A Bag of Databases

by sharepointbitme

A while ago a co-worker of mine had a little problem with attaching a LOT of databases to a customers web application. He needed to do it several times and wanted a way to easily get any errors produced as each database attached. I put together a Powershell script to do the job and it made the tedious job a lot easier.

Now I don’t think it is likely you will have exactly that same need, but it turns out that several parts of the script could be useful for a lot of things so let’s talk about some of the useful ideas.

Getting a list of items from a CSV file

To make life easier I set up the script so that it could pull the names of the databases from a common separated value (CSV) file. In this case there was only one value I wanted to put from the file, so there weren’t a lot of commas involved and the format of the file was simple, here is an example:

ContentDB  <-- The first line of the file contains column names.
WSS_Content_DB1
WSS_Content_DB2

Of course my co-worker was dealing with a couple of hundred files so the list was longer, but you get the idea. So here is how we used this file.

If you put the 3 lines above in a text file named InputDBs.txt in a folder on the C drive named MountData you can use it like this:

$SQLInstance = "SQLSERVER"
$WebApp = "http://DOMAIN.com"
$InputCSV = "C:MountDataInputDBs.txt"
$DBNames = Import-csv $inputCSV

## Mount each DB in InputCSV
ForEach ($item in $DBNames){
Mount-SPContentDatabase –Name $item.ContentDB –WebApplication $WebApp -DatabaseServer $SQLInstance -Outvariable mountoutput -errorvariable mounterrors

The first two variables are obvious, we are setting the SQLINSTANCE to a variable so we can easily change it to use another instance in the future and the $WebApp is the Web application we are connecting the database to. $InputCSV is just the path to our file that contains all of the database names. Once we have that file we can read items out of it with

Import-csv $inputCSV

and pump them into our other variable

$DBNames

that we use in the next line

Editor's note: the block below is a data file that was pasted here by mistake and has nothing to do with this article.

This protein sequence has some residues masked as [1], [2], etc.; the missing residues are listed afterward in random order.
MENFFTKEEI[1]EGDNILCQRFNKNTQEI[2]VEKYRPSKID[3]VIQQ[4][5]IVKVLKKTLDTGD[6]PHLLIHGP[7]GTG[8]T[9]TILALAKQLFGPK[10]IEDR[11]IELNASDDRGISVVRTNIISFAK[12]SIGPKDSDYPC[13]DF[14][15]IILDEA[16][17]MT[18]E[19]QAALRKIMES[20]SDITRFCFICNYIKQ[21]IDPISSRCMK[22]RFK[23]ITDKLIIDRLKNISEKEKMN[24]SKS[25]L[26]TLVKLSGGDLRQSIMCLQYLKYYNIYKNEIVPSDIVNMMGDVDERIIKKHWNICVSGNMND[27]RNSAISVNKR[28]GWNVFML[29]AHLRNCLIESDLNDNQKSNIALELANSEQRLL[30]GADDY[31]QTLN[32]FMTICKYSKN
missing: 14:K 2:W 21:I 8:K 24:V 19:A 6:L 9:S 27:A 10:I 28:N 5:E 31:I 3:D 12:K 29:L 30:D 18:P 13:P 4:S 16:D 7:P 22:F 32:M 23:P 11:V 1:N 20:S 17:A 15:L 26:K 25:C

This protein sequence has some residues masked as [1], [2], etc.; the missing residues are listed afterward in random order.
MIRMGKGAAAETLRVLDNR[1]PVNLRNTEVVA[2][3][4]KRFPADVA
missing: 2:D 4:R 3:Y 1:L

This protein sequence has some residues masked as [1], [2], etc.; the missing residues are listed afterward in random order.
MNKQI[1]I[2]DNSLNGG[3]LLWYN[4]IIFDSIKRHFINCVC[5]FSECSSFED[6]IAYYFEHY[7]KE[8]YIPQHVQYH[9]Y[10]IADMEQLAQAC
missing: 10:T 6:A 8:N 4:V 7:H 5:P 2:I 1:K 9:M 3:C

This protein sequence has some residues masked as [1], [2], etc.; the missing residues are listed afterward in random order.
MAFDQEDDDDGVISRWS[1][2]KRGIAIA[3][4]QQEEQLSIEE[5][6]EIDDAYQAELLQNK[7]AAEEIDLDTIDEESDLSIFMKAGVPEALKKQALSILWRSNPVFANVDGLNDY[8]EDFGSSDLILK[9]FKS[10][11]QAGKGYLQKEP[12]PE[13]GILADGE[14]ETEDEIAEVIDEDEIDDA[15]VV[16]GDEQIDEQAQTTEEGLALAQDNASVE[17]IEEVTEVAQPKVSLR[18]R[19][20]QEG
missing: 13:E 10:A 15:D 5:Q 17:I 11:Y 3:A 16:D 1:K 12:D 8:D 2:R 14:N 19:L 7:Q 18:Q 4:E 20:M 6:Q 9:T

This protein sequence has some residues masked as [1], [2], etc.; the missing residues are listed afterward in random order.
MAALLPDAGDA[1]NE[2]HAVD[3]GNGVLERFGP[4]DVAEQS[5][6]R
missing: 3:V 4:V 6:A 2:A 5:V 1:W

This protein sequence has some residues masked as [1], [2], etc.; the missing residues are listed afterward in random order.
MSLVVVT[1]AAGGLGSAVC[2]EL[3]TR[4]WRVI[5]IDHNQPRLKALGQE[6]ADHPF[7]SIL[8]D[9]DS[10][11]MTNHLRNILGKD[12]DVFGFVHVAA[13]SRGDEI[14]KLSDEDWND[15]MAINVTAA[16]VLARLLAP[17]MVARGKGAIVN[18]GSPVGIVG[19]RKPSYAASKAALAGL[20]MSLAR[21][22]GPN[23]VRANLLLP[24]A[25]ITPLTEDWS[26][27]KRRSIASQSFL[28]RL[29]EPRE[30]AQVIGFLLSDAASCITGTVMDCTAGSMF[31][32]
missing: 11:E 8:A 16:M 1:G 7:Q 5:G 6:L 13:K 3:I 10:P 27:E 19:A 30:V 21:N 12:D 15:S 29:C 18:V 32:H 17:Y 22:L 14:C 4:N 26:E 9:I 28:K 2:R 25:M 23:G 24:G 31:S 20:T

ForEach ($item in $DBNames){

Each line (except the first, which contains the column name) of the file is an “item” so if there are 2 database names the process would run twice. The first item would result with this line:

Mount-SPContentDatabase –Name $item.ContentDB –WebApplication $WebApp -DatabaseServer $SQLInstance -Outvariable mountoutput -errorvariable mounterrors

Would run with these values

Mount-SPContentDatabase –Name WSS_Content_DB1 –WebApplication http://DOMAIN.com -DatabaseServer SQLSERVER -Outvariable mountoutput -errorvariable mounterrors

The second pass would have these values:

Mount-SPContentDatabase –Name WSS_Content_DB2 –WebApplication http://DOMAIN.com -DatabaseServer SQLSERVER -Outvariable mountoutput -errorvariable mounterrors

Because the first “item” in the ContentDB column was WSS_Content_DB1 and the second was WSS_Content_DB2. Are you seeing the possibilities yet? For example we could eliminate the $Webapp variable and add a WebApp in our CSV file to attach each database to a different web app like this:

ContentDB,WebApp  <-- The first line of the file contains column names.
WSS_Content_DB1,http://webapp.company.com
WSS_Content_DB2,http://webapp2.company.com

Mount-SPContentDatabase –Name $item.ContentDB –WebApplication $item.WebApp -DatabaseServer $SQLInstance -Outvariable mountoutput -errorvariable mounterrors

The same process can be used for lots of things, so get out there and find them.

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